We believe that this pragmatic path of transition will make it possible for southern Yemen to finally achieve its rights. This can only happen through southern independence, for we will not be led by the “Axis of Resistance,” nor the false slogans of the Houthis that link their rule by force and violence with Iran’s malicious influence in the region. Neither will we be led by the ideology of the Muslim Brotherhood and the various interests and powers that wish to help extremist groups.
Even the much-discussed relationship that we have built with Abu Dhabi is a purely practical relationship based on the Emirati conviction that our project is centered on our people’s aspirations, posing no threat to regional interests and showing no desire to prolong continuing wars. Our relationship with the UAE is a key part in our approach of being open towards all who believe in the right of our people to achieve their dreams, dreams that have endured through years of tyranny.
We believe that an independent southern state will positively contribute to calming volatile regional dynamics and serve as a force for stability against extremist groups such as al-Qaeda. We consider these groups operating in southern areas of Yemen to be the product of the regime of former president Ali Abdullah Saleh rather than a reflection of the character of the South. The existence of these groups in the South is used today by the regime of Abdrabbuh Mansur Hadi to prevent the southern region and its people from forming a nation, though many southerners believe in moderation and coexistence. We thus resolve to end the rule of terrorism in the southern regions and to implement anti-terror campaigns against the extremism brought on by years of oppressive governance.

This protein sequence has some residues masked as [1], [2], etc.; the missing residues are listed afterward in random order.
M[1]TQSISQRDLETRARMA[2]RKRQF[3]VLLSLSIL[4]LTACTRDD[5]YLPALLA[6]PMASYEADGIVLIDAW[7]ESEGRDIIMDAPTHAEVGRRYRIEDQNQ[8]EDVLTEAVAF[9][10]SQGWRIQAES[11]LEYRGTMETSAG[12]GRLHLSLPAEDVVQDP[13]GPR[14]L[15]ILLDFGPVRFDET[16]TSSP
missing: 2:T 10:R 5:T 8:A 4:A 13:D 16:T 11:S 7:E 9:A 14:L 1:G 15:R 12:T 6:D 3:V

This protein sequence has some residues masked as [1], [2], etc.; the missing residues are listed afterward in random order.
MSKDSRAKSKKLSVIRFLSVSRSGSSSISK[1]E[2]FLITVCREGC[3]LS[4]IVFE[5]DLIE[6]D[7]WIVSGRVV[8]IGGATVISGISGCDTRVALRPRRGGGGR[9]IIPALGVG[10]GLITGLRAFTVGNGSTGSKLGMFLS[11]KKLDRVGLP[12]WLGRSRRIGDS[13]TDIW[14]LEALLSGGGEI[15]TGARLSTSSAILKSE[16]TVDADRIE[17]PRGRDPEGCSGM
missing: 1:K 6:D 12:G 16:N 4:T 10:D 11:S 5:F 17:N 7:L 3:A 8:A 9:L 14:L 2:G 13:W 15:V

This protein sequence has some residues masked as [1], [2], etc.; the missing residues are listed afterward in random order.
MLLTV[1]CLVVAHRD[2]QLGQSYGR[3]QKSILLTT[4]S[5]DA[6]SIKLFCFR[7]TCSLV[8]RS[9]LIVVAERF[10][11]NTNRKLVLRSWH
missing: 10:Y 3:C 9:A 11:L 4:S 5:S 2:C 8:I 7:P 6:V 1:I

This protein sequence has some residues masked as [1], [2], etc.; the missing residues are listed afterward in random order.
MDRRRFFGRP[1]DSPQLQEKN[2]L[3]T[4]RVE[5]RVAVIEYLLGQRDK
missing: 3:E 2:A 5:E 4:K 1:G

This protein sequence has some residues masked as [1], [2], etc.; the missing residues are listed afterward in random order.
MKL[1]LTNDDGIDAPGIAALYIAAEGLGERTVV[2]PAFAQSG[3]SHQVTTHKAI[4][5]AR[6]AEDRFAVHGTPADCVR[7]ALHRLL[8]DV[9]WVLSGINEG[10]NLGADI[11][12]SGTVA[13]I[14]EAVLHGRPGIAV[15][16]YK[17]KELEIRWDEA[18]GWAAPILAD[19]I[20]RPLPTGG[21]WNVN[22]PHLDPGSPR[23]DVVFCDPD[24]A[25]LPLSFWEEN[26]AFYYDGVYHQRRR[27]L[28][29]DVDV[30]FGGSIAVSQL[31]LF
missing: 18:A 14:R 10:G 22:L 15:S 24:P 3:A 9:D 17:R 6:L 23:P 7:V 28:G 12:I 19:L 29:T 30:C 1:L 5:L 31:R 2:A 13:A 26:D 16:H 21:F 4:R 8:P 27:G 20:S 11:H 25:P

Indeed, the South has long been a pluralistic society, and should not be perceived only through its struggling cities, which have experienced deep economic challenges since the unfortunate unification of 1990. It is true that Yemen, northern Yemen included, has not enjoyed any period of general affluence under the Saleh or Hadi regimes. However, the South in particular has suffered from complete and intentional economic paralysis. Despite the oil resources that exist in southern Yemen, our cities have not seen any oil revenues reflected in our living conditions.
While working to address these internal challenges, we extend our hand to all members of Yemeni society, and we will strive to engage all of society in dialogue, and to accept any group that wishes to join the STC in its efforts to achieve independence. We have found positive responses from intermediary countries in the region and the world to support this effort and we believe that we are headed on the right path towards independence.
The language of force was the only language used with us for decades, and so it is through rectifying this imbalance of power that we can change the future. We continue to be open to the regional and UN suggestions to establish peace and stability and to pursue a just and peaceful consensus that will serve our people. In sum, we have asked for our most basic rights, and this is why we have now returned to our dream of independence, for the generations of Yemenis who have not seen a sovereign, independent nation but still know what history cannot deny—that Aden was once, and must again become a center of coexistence and stability.